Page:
At the time, words alternate cases at each lexeme, and start anew with uppercase with each sentence. For example, a phrase rendered in modern orthography as "Sukarařasa" (A sun that is green, see below) is at the time written as SUKARAřasa (THIS​is​A​sentence​WRITTEN​in​ENGLISH​that​APPROXIMATES​the​SYSTEM.) This is easy to read, and does away with spaces, as at the time, the grammar was not well-formed enough to make word order any kind of problem.

However, it then became obvious that spaces were added in some time, to help separate ideas. NOW an​EQUIVALENT​sentence IN​english LOOKS like THIS, and the spaces conflict with the alternating captials. So what happened in 1603 PDN is that the capital letters are used for lexeme separation too, and Phrases Now Look Like They're Always InATitle.

It is not satisfactory however (the names of people, with the first letter capitalized, lose that distinction) and then a new script, the middle-case characters, were slowly formed, as compromises between the two existing scripts. This then replaced the uppercase characters as lexeme separators, and also encumbers the use of subtle emphasis. This happened sometime 6604 PDN.


No language can be without them!

Basic inflectionsEdit

Before seeing whatever is inflected, let's see things that aren't inflected. Here's a shocker: nouns don't have plurals! That's right, Egonyota Pasaru runs on a vocabulary that is exclusively "moose"-type words. If you want to indicate that there's more than one thing, and you don't have a verb to help you indicate that, then the best way is to add the word edulsome[2] – as an adjective.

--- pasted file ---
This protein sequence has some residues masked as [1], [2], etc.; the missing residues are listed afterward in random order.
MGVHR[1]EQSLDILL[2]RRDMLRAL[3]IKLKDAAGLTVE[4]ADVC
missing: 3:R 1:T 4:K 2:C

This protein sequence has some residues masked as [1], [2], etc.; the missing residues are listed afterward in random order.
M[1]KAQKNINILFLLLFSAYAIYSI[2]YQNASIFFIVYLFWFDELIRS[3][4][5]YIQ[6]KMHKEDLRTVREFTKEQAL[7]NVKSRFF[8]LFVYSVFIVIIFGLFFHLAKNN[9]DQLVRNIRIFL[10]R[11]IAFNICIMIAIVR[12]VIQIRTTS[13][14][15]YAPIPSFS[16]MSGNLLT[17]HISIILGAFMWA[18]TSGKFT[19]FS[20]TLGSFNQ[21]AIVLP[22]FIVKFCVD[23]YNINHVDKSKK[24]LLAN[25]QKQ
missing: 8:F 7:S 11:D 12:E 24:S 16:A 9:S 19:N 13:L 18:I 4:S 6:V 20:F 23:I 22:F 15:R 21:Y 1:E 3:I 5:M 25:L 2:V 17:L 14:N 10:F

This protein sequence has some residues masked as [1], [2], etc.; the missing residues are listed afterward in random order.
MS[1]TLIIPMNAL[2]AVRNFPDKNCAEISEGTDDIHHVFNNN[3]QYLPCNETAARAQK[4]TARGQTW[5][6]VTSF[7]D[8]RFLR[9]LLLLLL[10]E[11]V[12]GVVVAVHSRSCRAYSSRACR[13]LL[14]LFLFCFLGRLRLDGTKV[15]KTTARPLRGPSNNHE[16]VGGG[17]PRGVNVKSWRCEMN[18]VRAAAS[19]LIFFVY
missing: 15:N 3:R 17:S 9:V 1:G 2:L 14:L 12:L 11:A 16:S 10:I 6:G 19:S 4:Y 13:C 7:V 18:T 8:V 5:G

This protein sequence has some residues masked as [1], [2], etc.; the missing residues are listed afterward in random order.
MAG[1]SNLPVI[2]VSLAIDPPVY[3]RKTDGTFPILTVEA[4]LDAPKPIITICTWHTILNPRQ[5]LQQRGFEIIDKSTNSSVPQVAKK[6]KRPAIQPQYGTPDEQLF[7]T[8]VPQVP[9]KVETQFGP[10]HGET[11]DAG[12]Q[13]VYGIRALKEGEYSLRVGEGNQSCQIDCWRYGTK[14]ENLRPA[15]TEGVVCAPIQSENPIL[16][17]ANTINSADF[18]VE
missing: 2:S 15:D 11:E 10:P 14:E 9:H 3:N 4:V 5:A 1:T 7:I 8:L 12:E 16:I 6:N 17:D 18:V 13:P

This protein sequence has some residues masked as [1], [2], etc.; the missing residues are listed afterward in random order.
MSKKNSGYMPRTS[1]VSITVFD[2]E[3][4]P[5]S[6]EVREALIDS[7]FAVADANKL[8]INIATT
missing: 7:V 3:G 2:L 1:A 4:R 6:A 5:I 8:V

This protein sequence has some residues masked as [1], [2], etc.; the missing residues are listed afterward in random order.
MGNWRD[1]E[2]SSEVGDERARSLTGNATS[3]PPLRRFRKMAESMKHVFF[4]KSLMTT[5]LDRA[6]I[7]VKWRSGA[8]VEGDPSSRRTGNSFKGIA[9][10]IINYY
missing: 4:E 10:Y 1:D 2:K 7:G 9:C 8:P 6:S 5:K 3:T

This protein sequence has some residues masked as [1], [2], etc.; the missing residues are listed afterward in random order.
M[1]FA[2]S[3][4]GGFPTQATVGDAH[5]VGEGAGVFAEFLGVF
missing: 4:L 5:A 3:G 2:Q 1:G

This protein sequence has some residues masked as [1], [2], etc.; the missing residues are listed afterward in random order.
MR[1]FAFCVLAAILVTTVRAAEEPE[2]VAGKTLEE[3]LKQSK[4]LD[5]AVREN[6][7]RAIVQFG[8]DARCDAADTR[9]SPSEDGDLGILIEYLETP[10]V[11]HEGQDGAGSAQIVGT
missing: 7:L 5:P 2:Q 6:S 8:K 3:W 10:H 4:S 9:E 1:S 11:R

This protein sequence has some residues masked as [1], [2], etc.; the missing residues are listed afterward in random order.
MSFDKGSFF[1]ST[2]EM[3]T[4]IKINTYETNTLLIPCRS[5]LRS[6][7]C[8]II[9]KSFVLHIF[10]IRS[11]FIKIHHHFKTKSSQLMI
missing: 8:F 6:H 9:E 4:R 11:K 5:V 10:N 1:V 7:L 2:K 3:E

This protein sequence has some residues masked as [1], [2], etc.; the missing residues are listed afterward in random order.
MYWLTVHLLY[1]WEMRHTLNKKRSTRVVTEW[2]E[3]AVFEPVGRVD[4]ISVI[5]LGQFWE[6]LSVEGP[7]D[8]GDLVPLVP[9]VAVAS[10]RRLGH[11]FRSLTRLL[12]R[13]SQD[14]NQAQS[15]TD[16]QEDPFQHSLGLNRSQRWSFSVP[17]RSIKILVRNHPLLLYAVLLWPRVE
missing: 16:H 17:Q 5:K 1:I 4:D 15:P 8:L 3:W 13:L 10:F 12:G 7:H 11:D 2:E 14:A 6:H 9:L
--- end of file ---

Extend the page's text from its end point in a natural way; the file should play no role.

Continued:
There are no irregular verbs. Verbs are inflected by time, number and person.

By person and numberEdit

In the following examples, "ese", the copula meaning "is" (used both generically and for the more specific "a is in the set of b") is used.

Table of inflections of Egonyota Pasaru
ese Singular Dual Plural
I/we ese esekos esekosl
they n/a
you eses eseskos eseskosl
you (when conversing with aliens) esepar esekar esejar
you (when conversing with gods) eselar eseljar
you (when one respects the other party) esegar esegař
Bioforms (all manners of life) esefra esebra eseža
it eseš esešor
By time and numberEdit
Table of inflections of Egonyota Pasaru
ese Singular Plural
Present ese complex
Past eseg esegj
Future eseyo eseyoj
Pres. Cont. ese ron ese ronj
Past. Cont. esegron esegronj
Future Cont. eseyoron eseyoronj
Hesternal (yesterday) eseȝá eseȝaj
Present Perfect ȝeseron ȝeseronj
Off-timeline (either way)[3] flese flesej


All three articles occur (definite, indefinite and partitive) and are inflected by person and number.

Table of articles of Egonyota Pasaru
Er (Indefinite) Singular Dual Plural
Sol (Definite)
Ďẽ (Partitive)
Life er yer er
sol yol sol
ďẽ yẽď ďẽ
it er yerg er
sol yolg sol
ďẽg yẽg ďẽ

Another form, a fourth one that is not seen in Indo-European languages is the specific article soj (specific article = satšujetstra, which is represented in English as "the" as in the Beatles, Alexander the Great, the Shining, Allah and so on. It is a quadrually-inflected word and should have been inflected by person but this is not usually done. It is done however so there are actually two different paradigms of the specific article: